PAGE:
He said: ‘Looking back, it was ironic that I got the best grade both times for mathematics, the subject I had the least interest in. But I think it was because it was the subject which lent itself best to exams.’
Mr Lim applied to NUS four times, the final time with an appeal letter from his Member of Parliament.
‘I was still trying to find my way back into the system,’ he said. ‘In Singapore, if you’re not in the system, you aren’t anything at all.’
He could not help but look at his peers.
One of them, he remembered, was a straight-A student who had never heard of the Quran.
‘I could not understand why this was happening to me,’ he said. ‘I asked myself, was I really inferior to them?’
Mr Lim’s mother, Madam Lily Soon, 57, said: ‘He doesn’t learn well in a classroom and we were beginning to think that the Singapore system isn’t best suited for him.’
Still, when Mr Lim eventually decided to apply for the University of New South Wales (UNSW) in Australia, his decision broke his mother’s heart. It was a tough decision then but today, Mr Lim jokingly describes his time at UNSW as when ‘I turned into Cinderella’.
Four years after his rejection from NUS, Mr Lim graduated from UNSW near the top of his cohort with a first class honours in Chinese and Theatre Studies.
In a referral letter, his supervisor, Dr Jon Kowallis, wrote that Mr Lim ‘is truly a unique student of the calibre that one comes across once every 10 or 15 years’.
Another, written by his Dean of Residents, Dr James Pietsch, said: ‘…it is not on the basis of his grades that I wish to recommend him for a postgraduate program – there are many residents here who can boast high grades.
‘However, Wah Guan stands apart in terms of his attitude to his study. Wah Guan has an intellectual inquisitiveness… (he is) not driven by grades or competition, but by a genuine desire to learn.’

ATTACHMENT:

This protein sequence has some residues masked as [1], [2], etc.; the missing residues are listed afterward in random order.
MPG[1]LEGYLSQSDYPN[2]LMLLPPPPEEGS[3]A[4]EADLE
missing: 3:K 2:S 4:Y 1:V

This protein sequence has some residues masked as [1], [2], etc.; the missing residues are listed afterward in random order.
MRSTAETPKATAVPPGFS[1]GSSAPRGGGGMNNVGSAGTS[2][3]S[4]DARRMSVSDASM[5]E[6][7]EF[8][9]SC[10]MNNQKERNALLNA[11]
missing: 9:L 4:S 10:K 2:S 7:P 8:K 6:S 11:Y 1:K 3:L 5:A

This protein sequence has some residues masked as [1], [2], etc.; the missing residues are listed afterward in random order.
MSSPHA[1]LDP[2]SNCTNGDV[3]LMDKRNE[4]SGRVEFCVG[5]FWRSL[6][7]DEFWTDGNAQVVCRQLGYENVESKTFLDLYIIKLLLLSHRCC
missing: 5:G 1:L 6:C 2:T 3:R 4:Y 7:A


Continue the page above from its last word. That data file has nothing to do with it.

Still, his glowing report card was muted by personal pain. In 2003, his parents’ business was hard-hit by the economic recession and a guilt-ridden Mr Lim forced himself to accelerate his study course to save money.
During his time abroad, he also missed the funerals of his grandmother and primary school teacher to whom he was very close.
There continued to be times when he saw himself as an ‘NUS reject’. ‘It was a huge mental block I needed to overcome,’ he said.
At Oxford, Mr Lim completed a master’s in Chinese Studies, focusing on the work of Gao Xingjian, the first Chinese recipient of the Nobel Prize in Literature, and made it into the East Asian Studies PhD programme at Princeton University a year later.
His academic adviser, Professor Perry Link, praised Mr Lim as ‘better than the average among graduate students at Princeton – which is an extremely elite group.’
Usually eloquent, Mr Lim was stumped when asked just how exactly he made good.
‘I just don’t think a three-hour exam is the best way to test any student’s ability’ was what he finally said.
Does he plan to return to Singapore? Will he turn his back on a system that rejected him?
It is another question that vexes him. He misses home terribly, but it is evident he has not gotten over the disappointment. He will only say for now – maybe.